How To Combat The Return Of The Untouched Lunchbox
Are you spending value time and cash on school lunches only to have lunchboxes returned untouched? It’s a reality many parents face and we know that most kids would rather play around than eat – yet sometimes, it’s not about that.
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In some cases, kids just can’t stomach the same lunchbox foods over and over again. It’s as simple as that. They might ask for peanut butter and jam sandwiches for a few days in a row, but when it’s what they receive every day for a week or longer, it gets monotonous. So what can you do to make them actually eat their lunch?
Coming up with a new appetising lunch every day can be a really tedious task. Especially when you get back full or half eaten lunches. That really doesn’t give you much incentive to put any more effort into it than you already are. However, if you want that lunch box returned empty that’s part of what you need to do.
Additionally, you need to involve the kids because after all, they’ll be the ones eating it. Don’t give them an entire menu, though. Your kitchen isn’t a restaurant and you really don’t want them to get used to ordering food like they do at a school tuck shop. Ideally, give them a choice from a few different options. Purchase the type of healthy foods you know they’ll eat, even if they cost you more. This will actually save you money in the long run because you won’t be throwing it out (hopefully).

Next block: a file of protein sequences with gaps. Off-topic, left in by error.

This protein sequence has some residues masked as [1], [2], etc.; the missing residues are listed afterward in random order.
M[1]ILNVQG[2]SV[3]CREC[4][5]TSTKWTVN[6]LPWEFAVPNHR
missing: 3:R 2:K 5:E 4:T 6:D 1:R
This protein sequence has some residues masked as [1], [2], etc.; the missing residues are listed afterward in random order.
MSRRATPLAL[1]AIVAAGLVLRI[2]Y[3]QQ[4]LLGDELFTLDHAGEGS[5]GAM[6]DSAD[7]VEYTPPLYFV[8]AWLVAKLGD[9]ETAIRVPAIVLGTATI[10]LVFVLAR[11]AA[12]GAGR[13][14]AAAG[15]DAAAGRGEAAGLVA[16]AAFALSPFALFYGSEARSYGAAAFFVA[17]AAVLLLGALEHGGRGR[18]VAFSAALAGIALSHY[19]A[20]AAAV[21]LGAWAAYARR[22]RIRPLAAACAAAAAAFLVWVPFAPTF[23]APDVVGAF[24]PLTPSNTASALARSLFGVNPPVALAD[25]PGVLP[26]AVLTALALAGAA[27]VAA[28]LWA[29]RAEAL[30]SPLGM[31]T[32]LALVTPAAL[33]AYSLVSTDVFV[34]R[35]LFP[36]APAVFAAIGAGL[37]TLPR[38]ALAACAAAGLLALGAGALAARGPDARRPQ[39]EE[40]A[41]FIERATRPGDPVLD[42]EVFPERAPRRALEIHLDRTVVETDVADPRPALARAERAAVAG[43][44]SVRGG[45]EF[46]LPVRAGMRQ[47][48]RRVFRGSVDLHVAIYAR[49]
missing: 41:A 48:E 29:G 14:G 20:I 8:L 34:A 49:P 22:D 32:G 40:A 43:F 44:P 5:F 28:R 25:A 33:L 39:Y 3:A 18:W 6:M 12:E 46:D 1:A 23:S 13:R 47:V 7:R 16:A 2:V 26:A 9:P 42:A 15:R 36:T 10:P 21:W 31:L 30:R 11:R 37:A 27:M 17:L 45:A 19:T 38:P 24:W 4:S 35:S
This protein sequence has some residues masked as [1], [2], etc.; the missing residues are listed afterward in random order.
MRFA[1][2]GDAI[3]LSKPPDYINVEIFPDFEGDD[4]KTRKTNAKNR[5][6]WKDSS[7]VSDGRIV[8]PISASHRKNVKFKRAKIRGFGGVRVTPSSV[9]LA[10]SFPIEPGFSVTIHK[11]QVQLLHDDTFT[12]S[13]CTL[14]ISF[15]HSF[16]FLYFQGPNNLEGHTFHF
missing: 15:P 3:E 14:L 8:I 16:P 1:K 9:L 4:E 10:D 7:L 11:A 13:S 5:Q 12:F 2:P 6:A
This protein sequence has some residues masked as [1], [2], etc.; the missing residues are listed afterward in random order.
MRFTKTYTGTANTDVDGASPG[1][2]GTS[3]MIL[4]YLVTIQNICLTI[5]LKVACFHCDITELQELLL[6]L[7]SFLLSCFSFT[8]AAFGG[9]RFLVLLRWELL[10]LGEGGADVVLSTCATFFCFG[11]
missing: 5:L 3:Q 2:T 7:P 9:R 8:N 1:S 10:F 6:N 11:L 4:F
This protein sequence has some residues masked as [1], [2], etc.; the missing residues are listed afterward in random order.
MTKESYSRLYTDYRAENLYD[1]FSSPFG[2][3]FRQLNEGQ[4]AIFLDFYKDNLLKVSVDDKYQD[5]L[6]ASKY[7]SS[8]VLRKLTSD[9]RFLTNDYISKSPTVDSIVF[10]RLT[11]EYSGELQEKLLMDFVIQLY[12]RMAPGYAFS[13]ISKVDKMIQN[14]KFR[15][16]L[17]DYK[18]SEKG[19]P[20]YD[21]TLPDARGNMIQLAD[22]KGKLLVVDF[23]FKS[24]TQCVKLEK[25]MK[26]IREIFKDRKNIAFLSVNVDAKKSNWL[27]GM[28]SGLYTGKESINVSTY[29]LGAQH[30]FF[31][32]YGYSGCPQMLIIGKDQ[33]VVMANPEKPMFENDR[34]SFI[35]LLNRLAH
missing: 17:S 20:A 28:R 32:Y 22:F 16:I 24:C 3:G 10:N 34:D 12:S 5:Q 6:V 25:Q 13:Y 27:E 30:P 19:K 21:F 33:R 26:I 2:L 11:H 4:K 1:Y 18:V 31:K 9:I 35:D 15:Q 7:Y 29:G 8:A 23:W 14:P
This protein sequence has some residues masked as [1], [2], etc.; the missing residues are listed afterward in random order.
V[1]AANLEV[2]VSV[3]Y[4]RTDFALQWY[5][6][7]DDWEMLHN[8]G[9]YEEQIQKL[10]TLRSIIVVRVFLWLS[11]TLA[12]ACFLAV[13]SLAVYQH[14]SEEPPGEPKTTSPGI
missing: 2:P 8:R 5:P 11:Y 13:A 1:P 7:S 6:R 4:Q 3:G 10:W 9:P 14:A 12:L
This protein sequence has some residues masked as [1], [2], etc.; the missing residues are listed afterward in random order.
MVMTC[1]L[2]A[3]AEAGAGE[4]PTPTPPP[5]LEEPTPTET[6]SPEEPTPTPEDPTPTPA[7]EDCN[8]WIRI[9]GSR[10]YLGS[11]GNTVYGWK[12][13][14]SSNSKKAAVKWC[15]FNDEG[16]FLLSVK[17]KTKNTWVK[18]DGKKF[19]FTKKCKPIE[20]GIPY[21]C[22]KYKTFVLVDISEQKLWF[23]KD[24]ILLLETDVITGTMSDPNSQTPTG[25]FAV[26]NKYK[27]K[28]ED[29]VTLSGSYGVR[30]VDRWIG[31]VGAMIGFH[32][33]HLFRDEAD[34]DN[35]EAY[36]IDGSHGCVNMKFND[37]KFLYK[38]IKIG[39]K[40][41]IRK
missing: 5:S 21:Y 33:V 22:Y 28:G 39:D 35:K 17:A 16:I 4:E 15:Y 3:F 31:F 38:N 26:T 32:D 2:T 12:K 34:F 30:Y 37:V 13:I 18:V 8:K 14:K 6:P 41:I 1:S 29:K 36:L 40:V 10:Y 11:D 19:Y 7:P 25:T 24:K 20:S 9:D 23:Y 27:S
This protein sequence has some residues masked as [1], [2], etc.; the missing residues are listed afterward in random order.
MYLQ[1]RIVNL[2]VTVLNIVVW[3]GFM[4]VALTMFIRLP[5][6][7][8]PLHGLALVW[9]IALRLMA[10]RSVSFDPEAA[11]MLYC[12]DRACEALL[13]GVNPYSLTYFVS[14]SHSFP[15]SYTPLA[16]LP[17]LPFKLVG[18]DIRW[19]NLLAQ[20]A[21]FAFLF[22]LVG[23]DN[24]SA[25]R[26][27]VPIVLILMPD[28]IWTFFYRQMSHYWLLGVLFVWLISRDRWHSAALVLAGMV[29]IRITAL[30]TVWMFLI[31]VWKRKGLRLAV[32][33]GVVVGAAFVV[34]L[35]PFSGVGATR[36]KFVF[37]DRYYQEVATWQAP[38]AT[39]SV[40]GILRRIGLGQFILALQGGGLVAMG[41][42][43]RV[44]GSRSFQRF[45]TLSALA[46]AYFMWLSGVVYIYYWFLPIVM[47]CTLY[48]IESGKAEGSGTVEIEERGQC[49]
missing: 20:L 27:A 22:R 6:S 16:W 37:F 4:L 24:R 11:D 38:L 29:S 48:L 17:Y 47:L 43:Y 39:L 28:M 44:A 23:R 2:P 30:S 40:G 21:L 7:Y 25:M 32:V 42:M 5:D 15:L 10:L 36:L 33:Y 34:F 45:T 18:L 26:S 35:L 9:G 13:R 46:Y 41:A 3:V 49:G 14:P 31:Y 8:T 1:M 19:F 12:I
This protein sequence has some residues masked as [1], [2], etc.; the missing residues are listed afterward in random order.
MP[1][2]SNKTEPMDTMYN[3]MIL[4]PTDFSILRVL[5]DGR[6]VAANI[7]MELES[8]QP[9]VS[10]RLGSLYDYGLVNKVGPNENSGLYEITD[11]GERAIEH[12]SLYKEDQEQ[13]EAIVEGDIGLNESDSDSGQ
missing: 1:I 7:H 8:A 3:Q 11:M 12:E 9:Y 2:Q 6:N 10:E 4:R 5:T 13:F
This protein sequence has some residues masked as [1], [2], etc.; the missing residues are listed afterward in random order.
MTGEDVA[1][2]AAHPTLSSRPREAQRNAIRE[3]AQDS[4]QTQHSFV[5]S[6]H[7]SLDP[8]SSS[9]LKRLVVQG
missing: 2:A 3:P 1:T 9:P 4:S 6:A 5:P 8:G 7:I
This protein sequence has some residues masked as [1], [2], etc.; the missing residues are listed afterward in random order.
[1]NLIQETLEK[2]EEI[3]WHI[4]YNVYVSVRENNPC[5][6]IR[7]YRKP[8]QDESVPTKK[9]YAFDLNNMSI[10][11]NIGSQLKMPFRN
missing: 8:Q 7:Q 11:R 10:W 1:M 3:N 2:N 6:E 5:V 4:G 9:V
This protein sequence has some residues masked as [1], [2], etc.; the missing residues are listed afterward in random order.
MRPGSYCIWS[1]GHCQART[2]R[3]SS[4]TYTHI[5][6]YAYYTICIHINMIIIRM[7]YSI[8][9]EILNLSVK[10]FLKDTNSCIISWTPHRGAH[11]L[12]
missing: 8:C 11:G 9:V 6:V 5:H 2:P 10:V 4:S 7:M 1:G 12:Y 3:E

If this doesn’t bring any joy and you continue to get back a full lunchbox, you might have to look at supplying on-the-go finger foods. Things like carrot or celery sticks with dip are great lunchbox alternatives. Plus they won’t take you too much time to organise in the morning if you pre-cut them, place them in water and leave them in the fridge.
This brings me to my next tip. PRE-PREPARE!!! Mornings are hectic, horrible times. So trying to get complicated foods in that dreaded lunchbox as well as get everything else done is a recipe for disaster. I’ve reduced the chaos by having a specific lunchbox container that the kids go to and select what they’d like to eat that day. It’s filled with a variety of fruits, nuts, veggies and a few treats. This not only encourages them to prepare their own lunch, but to also select what will actually get eaten.
Yes, it does cost a bit to fill a container with small packages of foods. I know I could pay less for the same foods in bulk, like yogurts, custards, tuna, crackers, etc. However, if it gets eaten rather than thrown out, I figure I’m saving money. In addition to on-the-go snack type foods, we also discuss what type of wrap or sandwich they’d prefer. I mix it up by having plastic containers filled with leftovers. These are great to take to school and once again, they can be easily prepared the night before.
Finally, getting kids to eat their lunch at school isn’t rocket science. Getting back empty lunchboxes is pretty simple just as long as your organised, supply a range of things they eat and most importantly get them involved.
Image via mumsgrapevine.com.au
Kim is a writer and SHESAID's resident psychologist. A self-proclaimed tomboy who understands more about relationships and men than she ever will about glitz and glamour. Follow Kim on Google+.